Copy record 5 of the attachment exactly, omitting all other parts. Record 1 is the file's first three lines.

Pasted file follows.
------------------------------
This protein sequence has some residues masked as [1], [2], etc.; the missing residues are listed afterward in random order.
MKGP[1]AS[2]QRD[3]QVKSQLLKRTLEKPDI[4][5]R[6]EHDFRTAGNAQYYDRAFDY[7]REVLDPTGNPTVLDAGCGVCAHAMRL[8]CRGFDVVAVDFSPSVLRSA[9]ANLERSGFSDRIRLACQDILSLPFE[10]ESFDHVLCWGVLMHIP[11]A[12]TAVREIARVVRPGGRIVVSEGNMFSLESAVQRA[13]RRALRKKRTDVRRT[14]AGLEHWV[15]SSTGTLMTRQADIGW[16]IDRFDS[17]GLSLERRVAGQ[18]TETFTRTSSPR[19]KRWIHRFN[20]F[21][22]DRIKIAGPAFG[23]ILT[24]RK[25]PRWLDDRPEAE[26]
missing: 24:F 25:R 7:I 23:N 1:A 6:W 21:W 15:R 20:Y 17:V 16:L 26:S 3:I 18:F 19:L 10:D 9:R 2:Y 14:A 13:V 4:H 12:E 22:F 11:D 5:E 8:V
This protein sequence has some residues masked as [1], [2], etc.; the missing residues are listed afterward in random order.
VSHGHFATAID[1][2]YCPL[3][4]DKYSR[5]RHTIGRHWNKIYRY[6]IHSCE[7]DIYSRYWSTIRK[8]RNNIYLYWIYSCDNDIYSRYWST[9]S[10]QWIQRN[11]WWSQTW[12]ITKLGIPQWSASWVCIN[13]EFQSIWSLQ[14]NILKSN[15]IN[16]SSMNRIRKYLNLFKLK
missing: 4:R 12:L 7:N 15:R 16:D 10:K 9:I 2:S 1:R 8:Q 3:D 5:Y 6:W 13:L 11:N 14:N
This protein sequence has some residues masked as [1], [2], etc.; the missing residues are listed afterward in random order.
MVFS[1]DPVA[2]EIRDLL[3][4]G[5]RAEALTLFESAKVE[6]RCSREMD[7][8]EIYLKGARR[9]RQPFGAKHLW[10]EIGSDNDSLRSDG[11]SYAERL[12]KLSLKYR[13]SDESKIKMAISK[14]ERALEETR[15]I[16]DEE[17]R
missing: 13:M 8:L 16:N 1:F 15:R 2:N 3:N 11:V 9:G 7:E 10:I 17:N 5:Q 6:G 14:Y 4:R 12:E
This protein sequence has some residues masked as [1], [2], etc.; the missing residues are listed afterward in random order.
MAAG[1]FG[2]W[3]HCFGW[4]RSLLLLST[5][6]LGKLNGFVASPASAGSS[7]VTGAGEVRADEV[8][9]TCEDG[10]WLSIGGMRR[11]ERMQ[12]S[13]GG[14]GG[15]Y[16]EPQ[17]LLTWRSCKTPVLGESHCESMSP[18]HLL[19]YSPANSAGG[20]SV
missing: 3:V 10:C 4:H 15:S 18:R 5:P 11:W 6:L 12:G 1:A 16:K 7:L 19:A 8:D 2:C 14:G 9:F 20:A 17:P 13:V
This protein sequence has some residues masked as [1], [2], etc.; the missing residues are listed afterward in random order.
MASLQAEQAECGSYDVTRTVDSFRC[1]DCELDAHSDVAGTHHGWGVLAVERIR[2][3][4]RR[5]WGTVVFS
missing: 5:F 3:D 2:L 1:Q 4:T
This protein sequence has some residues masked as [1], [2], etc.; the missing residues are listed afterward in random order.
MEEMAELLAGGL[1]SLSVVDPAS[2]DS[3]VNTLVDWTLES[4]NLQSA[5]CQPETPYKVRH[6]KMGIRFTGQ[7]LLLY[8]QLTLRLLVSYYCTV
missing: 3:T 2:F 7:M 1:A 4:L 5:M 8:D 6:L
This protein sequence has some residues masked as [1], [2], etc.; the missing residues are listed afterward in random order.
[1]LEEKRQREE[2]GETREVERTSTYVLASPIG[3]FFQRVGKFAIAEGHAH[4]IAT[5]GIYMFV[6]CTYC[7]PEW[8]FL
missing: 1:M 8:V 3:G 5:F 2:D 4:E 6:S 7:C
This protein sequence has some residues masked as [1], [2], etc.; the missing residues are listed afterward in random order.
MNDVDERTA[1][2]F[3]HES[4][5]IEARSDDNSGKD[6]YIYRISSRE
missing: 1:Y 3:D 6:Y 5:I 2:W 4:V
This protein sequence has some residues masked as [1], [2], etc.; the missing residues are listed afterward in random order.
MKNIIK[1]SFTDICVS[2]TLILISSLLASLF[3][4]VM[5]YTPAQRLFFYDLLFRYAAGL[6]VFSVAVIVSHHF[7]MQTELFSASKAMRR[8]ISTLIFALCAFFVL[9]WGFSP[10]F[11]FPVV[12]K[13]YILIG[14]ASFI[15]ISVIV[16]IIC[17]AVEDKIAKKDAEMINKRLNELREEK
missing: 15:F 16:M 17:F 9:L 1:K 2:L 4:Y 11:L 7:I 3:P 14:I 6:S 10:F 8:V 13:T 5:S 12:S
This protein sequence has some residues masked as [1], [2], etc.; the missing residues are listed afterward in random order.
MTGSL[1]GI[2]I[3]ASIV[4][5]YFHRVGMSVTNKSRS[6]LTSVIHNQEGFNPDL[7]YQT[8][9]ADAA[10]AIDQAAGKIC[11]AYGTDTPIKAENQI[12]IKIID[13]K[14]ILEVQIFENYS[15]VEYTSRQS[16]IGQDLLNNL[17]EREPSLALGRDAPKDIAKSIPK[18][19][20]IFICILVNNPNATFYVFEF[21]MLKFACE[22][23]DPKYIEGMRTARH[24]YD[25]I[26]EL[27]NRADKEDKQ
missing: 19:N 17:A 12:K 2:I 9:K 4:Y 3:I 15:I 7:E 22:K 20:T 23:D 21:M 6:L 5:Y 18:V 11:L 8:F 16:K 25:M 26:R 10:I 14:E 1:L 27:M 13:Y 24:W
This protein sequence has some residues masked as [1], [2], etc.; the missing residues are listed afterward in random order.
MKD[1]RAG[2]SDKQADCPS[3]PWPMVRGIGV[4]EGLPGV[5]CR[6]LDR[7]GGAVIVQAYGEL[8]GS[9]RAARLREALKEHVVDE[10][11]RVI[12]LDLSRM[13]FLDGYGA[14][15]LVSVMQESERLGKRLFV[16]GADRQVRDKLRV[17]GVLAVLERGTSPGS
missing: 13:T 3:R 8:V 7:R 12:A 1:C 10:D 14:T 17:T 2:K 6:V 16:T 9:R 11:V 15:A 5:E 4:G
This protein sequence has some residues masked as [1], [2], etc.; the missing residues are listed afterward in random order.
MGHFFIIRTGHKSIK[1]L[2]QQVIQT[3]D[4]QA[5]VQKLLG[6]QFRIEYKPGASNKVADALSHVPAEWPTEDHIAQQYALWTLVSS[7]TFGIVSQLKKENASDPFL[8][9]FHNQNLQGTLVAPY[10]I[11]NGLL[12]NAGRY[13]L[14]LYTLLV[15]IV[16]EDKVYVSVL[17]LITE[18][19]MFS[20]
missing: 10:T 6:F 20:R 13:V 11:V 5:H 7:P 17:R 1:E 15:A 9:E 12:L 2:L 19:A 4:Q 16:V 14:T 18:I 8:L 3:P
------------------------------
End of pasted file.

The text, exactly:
This protein sequence has some residues masked as [1], [2], etc.; the missing residues are listed afterward in random order.
MASLQAEQAECGSYDVTRTVDSFRC[1]DCELDAHSDVAGTHHGWGVLAVERIR[2][3][4]RR[5]WGTVVFS
missing: 5:F 3:D 2:L 1:Q 4:T